Warne: Twins have plenty to consider regarding Justin Morneau's future
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MINNEAPOLIS -- One storyline that will maintain relevance all season long for the Minnesota Twins is the impending free agent status of 11-year veteran Justin Morneau.
The six-year, $80 million deal Morneau signed in January 2008 comes to a close as the Canadian slugger will earn $14 million this season, as he has every season since 2010.
And it'd be hard to argue that the Twins got their money's worth.
It would certainly be unfair to look past the concussion, and the following period of recovery. There's no denying Morneau has done everything he could to get in and stay in shape between then and now. His work ethic has been nothing short of commendable, and that's well-documented back to his MVP season in 2006 when he'd show up well before his teammates to hit with Joe Vavra at the Metrodome.
But performance will largely dictate what happens with Morneau after this season, whether it's the Twins making him a competitive offer, or if the first baseman shops his wares on the free market.
And in a 'what-have-you-done-for-me-lately' league, Morneau's numbers don't really stand up.
Since returning from his concussion to start the 2011 season, Morneau has hit .261/.322/.401. If you write off his 2011 as a transitional year -- which seems completely fair -- he's still hit only .274/.336/.427.
For some reference, first basemen as a whole across the major leagues have hit .266/.340/.439 this season.
In other words, Morneau has been pretty much an average first baseman.
And if you take a peek at Fangraphs' WAR (wins above replacement), Morneau is 26th among 30 first baseman with a scant +0.4 WAR from 2011 to today (minimum 1000 PA). Again, if one throws out 2011 -- a negative WAR season for Justin -- Morneau is still just 14th out of 20 with +1.1 WAR (minimum 700 PA).
So a case could be made that Morneau has been average, if not slightly below-average.
And the onus will be on the Twins to decide what that's worth in a future deal, if the club decides to offer such a pact. It won't happen in-season, however.
The Twins definitely have a lot to consider when it comes to Morneau, who has planted roots in the area. One thing that will benefit all sides involved, according to Terry Ryan, is that Morneau is completely healthy.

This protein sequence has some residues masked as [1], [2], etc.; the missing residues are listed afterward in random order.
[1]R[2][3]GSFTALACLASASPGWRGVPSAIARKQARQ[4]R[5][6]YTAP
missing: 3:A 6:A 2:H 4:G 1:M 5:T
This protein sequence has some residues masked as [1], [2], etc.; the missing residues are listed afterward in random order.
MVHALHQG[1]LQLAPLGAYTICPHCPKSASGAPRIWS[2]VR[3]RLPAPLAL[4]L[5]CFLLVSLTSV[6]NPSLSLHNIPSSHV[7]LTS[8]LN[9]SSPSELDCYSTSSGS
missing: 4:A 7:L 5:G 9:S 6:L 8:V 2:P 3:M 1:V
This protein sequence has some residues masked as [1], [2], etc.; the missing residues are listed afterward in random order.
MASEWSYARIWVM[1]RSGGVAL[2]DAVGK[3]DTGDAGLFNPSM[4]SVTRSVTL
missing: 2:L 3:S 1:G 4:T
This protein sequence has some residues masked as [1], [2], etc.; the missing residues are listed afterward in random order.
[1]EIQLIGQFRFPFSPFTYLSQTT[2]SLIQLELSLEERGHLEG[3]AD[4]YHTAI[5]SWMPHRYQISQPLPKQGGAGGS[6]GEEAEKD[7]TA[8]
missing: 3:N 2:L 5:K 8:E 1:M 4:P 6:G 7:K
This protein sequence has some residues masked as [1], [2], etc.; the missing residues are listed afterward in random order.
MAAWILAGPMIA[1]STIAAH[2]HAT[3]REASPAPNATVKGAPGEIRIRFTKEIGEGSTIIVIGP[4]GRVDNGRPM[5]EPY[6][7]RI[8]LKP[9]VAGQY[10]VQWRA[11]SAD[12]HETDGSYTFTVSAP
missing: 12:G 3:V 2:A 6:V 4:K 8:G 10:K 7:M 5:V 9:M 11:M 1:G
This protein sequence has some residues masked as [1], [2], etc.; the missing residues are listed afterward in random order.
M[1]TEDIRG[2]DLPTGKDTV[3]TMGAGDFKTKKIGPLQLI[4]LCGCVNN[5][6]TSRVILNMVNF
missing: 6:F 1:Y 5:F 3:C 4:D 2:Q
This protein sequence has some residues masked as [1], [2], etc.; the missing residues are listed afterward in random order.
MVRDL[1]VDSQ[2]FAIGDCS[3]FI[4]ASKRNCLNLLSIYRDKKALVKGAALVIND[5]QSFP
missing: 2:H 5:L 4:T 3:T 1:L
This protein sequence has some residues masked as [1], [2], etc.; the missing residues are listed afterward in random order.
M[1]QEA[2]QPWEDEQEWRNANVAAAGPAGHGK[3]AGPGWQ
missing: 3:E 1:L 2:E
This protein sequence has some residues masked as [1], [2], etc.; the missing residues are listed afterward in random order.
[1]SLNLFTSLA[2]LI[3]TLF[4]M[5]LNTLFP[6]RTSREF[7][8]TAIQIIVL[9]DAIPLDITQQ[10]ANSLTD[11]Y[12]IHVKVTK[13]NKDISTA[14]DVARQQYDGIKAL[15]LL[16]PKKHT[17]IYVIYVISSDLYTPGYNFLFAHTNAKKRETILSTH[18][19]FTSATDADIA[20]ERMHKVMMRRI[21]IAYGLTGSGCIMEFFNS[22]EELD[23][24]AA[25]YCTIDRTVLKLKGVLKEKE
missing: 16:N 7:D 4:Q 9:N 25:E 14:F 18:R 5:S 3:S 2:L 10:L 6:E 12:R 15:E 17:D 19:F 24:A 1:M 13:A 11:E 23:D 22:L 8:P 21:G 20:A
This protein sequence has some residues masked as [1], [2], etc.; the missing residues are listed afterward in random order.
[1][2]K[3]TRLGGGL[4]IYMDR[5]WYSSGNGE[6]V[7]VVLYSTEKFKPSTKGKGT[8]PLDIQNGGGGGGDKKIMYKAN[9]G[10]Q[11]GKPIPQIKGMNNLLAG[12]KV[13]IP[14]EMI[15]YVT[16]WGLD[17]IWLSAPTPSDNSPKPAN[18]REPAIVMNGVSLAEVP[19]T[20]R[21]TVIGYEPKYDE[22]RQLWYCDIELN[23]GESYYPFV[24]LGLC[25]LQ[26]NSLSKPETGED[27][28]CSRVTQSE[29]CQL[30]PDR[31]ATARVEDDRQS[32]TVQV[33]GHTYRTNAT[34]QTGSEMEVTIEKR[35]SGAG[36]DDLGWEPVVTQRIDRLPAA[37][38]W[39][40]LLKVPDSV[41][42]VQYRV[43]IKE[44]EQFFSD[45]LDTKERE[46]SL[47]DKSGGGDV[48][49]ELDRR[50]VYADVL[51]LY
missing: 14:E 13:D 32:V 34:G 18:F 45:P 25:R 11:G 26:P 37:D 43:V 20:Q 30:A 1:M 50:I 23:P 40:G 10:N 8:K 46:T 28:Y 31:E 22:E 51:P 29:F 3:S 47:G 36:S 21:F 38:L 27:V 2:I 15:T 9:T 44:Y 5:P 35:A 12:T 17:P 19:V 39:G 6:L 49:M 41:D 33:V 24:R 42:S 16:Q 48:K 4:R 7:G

"The fact that he's healthy is the best thing for the guy," Ryan said. "I feel good for the kid because he doesn't have to worry about health. He can go out and play the game, which he is doing. He's doing fine. Everybody is waiting for the power, but so is he. I suspect that will come. But he's driving in runs, and playing an excellent first base."
But other avenues worth considering include internal options -- both now and in future seasons -- such as Chris Parmelee or even if Miguel Sano slides down the defensive spectrum to first base. The Twins could even choose a more cost-effective measure -- a guaranteed fan-favorite -- and platoon someone like Chris Colabello with Parmelee.
Or the Twins could do what a lot of clubs do, and just pluck any old fielder and teach him first base. Ryan Doumit and Josh Willingham could be candidates in that scenario. Look no further than the Brewers in that respect, as they've made Yuniesky Betancourt (an infielder) and currently-injured Corey Hart (an outfielder) into first basemen.
The Twins could also do the un-Twins thing, and look to the outside. In recent years, first base has become a position where middle-of-the-road free agents have been available on an almost yearly basis. This includes players like Carlos Pena and Mark Reynolds. Even the occasional reclamation project works, like the Rays have had with Casey Kotchman and now James Loney in recent seasons.
And there's no shortage of intrigue on the free agent market if the Twins do indeed take that route. Possibly interesting names joining Morneau on the free agent market include Hart, Reynolds, Loney, Mike Morse, Mike Napoli, Paul Konerko, Kendrys Morales, and countless other corner-types who could make the slide to first.
In essence, the Twins hold the power here. There's no need for the Twins to sign Morneau to an Adam Laroche-type contract -- two years, $24 million with $15 million mutual option for 2015 -- with so many options at their disposal.
It might even behoove Morneau to sign a one-year prove-it deal for his age-33 season if it means cashing in if and when he shows any sort of return to his pre-injury form.
But it's not a decision that either side is likely to take lightly, as both sides have plenty of equity in each other. It'll certainly be a situation to monitor as the summer heats up.